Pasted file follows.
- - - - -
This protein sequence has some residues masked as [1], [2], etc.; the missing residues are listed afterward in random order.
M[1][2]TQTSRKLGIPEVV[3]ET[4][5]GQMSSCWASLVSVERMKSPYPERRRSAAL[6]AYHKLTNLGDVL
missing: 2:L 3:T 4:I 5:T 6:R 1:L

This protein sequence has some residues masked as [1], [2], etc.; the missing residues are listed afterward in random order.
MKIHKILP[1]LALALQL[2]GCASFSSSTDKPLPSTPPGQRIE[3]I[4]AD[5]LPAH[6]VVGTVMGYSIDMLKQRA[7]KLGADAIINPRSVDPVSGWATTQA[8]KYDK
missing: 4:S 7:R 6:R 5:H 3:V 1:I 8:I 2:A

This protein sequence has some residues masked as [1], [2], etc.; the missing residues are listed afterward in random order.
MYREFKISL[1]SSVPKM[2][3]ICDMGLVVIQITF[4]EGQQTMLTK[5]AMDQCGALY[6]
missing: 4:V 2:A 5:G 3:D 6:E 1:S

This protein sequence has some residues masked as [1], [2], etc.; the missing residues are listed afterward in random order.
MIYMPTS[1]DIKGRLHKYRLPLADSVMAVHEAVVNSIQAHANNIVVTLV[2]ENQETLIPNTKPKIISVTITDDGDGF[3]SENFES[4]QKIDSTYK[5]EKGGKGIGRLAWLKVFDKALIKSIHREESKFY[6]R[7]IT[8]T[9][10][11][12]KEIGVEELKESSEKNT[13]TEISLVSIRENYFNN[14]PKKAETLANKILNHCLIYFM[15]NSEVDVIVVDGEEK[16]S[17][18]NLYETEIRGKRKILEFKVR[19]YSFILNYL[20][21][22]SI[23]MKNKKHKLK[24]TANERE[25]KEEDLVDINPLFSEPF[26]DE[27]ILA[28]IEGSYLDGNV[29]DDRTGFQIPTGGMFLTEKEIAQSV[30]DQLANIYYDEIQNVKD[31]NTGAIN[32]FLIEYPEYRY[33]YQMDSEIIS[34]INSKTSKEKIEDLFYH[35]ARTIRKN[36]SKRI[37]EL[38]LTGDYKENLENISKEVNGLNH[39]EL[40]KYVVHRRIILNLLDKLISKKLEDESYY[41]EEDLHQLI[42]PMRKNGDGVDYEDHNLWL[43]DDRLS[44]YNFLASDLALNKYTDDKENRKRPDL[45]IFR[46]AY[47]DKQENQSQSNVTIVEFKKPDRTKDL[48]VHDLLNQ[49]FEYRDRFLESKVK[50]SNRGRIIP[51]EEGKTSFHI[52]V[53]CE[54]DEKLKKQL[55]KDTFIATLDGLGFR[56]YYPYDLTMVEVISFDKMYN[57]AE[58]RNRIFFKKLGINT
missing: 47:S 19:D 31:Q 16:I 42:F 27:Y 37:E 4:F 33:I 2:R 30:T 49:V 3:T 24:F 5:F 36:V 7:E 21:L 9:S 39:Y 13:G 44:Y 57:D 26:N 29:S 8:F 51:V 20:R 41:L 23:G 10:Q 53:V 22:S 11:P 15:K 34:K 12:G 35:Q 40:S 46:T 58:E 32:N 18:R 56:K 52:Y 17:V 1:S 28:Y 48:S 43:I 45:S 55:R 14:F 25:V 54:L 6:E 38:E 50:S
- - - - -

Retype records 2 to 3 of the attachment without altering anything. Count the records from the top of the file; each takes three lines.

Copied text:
This protein sequence has some residues masked as [1], [2], etc.; the missing residues are listed afterward in random order.
MKIHKILP[1]LALALQL[2]GCASFSSSTDKPLPSTPPGQRIE[3]I[4]AD[5]LPAH[6]VVGTVMGYSIDMLKQRA[7]KLGADAIINPRSVDPVSGWATTQA[8]KYDK
missing: 4:S 7:R 6:R 5:H 3:V 1:I 8:I 2:A

This protein sequence has some residues masked as [1], [2], etc.; the missing residues are listed afterward in random order.
MYREFKISL[1]SSVPKM[2][3]ICDMGLVVIQITF[4]EGQQTMLTK[5]AMDQCGALY[6]
missing: 4:V 2:A 5:G 3:D 6:E 1:S